As appeared in the
December 2016 Edition of Up Portland

Hello everyone!

After a long and technical discussion of the Winter forecast last month that was done on a hemispheric scale, I’m going to bring it back to explaining some of the weather that we experience in Maine on a day-to-day basis. This month’s column will discuss what types of precipitation fall from the sky here in Maine, how they form, and how you can help forecasters like me to predict them.

There are two easy types of precipitation: rain and snow. Snow occurs when abundant moisture and lift combine in a cold atmosphere and the resulting flakes fall through subfreezing air all the way to the ground. Rain happens when warm air occupies either the lowest level of the atmosphere or all of it resulting in any snowflakes that form aloft to melt and stay liquid all the way to the ground. 

But what happens when there’s a layer of warm air aloft that partially or fully melts the snowflakes and then a layer of cold air near the surface to refreeze them? How about when it’s raining even though temps both at the surface and aloft are well below freezing?

​Check our graphic above from the National Weather Service and you will see we get one of two most common “mixed precipitation” types: freezing rain or sleet. Freezing rain happens when snow falls into a deep warm layer aloft. The snow then melts into raindrops before they fall into a shallow layer of cold air right near the surface. The layer of cold air isn’t deep enough to refreeze the rain, instead it freezes on contact with subfreezing objects on the ground like your windshield, trees, roads or power lines. 

Ice storms can wreak havoc on the power grid as trees are weighed down by hundreds or even thousands of pounds of ice. I’m sure Up Portland readers have memories of the ice storms of December 2008 and January 1998, both of which brought widespread destruction of the power grid. In the 1998 ice storm, up to five inches of ice fell across interior Maine causing a near complete destruction of the power grid. The December 2008 storm was much less damaging though still resulted in significant impacts. The bottom line is that significant freezing rain events can be extremely destructive and even minor ones, as we had last Spring (at right) can turn roads into skating rinks and damage trees and wires.

If the layer of cold air near the surface is more significant and the layer of warm air aloft less so, sleet usually falls from the sky. Sleet happens when snowflakes fall into a layer of cold air, melt, and then enter that cold layer near the surface. However, unlike in freezing rain, this time the raindrops can completely refreeze into ice pellets. They look almost like hail but sleet is not hail. Hail forms in violent thunderstorms during the Spring and Summer months. Sleet forms from refrozen raindrops in the Winter. Sleet usually has no significant impacts on trees or power lines, though it can make for slippery roads and sidewalks.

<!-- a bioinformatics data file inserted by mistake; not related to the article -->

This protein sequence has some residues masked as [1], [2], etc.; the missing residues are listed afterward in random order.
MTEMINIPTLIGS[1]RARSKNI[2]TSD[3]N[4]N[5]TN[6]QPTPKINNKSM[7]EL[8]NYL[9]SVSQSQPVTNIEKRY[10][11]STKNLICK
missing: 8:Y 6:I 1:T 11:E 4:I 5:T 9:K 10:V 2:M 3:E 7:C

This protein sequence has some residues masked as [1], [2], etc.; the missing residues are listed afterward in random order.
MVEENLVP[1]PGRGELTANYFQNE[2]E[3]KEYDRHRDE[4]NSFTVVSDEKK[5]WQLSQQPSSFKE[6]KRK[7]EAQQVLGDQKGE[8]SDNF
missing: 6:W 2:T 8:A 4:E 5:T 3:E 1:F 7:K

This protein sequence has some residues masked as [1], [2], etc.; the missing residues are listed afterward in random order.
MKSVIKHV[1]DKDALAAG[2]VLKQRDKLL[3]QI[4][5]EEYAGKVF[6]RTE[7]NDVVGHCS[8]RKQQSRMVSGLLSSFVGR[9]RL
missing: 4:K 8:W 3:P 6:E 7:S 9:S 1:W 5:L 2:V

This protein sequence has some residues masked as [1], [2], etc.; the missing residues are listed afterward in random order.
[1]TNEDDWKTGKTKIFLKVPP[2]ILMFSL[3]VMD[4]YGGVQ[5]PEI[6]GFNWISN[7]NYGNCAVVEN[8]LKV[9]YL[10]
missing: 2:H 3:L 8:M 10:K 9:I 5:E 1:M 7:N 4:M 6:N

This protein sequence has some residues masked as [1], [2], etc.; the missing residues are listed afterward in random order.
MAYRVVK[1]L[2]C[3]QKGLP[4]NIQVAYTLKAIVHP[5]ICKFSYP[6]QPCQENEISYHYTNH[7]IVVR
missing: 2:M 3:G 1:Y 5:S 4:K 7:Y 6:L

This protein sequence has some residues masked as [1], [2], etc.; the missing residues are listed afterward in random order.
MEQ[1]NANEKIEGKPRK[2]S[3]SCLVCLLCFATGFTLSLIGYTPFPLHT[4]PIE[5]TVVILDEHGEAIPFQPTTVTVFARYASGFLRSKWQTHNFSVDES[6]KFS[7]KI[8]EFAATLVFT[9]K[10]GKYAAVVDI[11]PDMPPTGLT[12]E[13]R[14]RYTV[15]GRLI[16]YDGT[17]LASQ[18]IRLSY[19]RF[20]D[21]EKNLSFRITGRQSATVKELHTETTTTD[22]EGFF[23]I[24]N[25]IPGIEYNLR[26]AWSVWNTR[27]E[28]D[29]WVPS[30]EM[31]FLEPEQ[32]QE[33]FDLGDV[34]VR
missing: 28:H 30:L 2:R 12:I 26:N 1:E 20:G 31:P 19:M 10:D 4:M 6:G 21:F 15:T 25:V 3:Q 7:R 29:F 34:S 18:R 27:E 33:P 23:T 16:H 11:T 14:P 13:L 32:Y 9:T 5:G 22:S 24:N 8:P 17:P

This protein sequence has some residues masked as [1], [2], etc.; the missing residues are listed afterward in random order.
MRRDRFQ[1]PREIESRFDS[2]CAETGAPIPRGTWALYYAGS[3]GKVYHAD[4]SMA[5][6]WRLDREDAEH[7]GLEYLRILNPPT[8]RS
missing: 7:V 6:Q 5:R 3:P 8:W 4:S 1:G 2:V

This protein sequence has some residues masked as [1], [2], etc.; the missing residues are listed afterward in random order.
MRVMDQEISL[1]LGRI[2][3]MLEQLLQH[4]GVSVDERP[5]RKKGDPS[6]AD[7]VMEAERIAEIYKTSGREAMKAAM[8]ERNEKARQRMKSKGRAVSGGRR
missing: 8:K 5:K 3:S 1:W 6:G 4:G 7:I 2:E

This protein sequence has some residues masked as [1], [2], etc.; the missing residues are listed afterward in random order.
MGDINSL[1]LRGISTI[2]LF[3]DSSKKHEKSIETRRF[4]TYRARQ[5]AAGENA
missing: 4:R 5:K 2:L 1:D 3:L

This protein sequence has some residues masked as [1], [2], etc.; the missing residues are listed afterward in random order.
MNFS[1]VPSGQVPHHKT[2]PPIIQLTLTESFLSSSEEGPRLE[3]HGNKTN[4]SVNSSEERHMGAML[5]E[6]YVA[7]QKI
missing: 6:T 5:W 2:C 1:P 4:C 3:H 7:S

There’s another commonly confounding precipitation type you may encounter during the Winter months in Maine known as freezing drizzle. Freezing drizzle can occur at any temperature below freezing and liquid drizzle has been observed at temperatures well below zero fahrenheit. How can liquid drizzle fall from the sky at such cold temps? 

The answer lies in something called the dendritic growth zone. This is the part (zone) of the atmosphere where snowflakes (dendrites) form (grow). When this area of the atmosphere (wherever the temperature is between -10 and -20 degrees celsius) is full of moisture and the air contained in it is rising, snowflakes can grow and fall from the sky. When this area is dry or lacking sufficient rising motion, no snowflakes can form and the water droplets in the atmosphere fall to the ground as supercooled liquid, freezing on contact. Freezing drizzle almost never amounts to anything significant enough for damage to trees and power lines though it can definitely make for slippery travel conditions!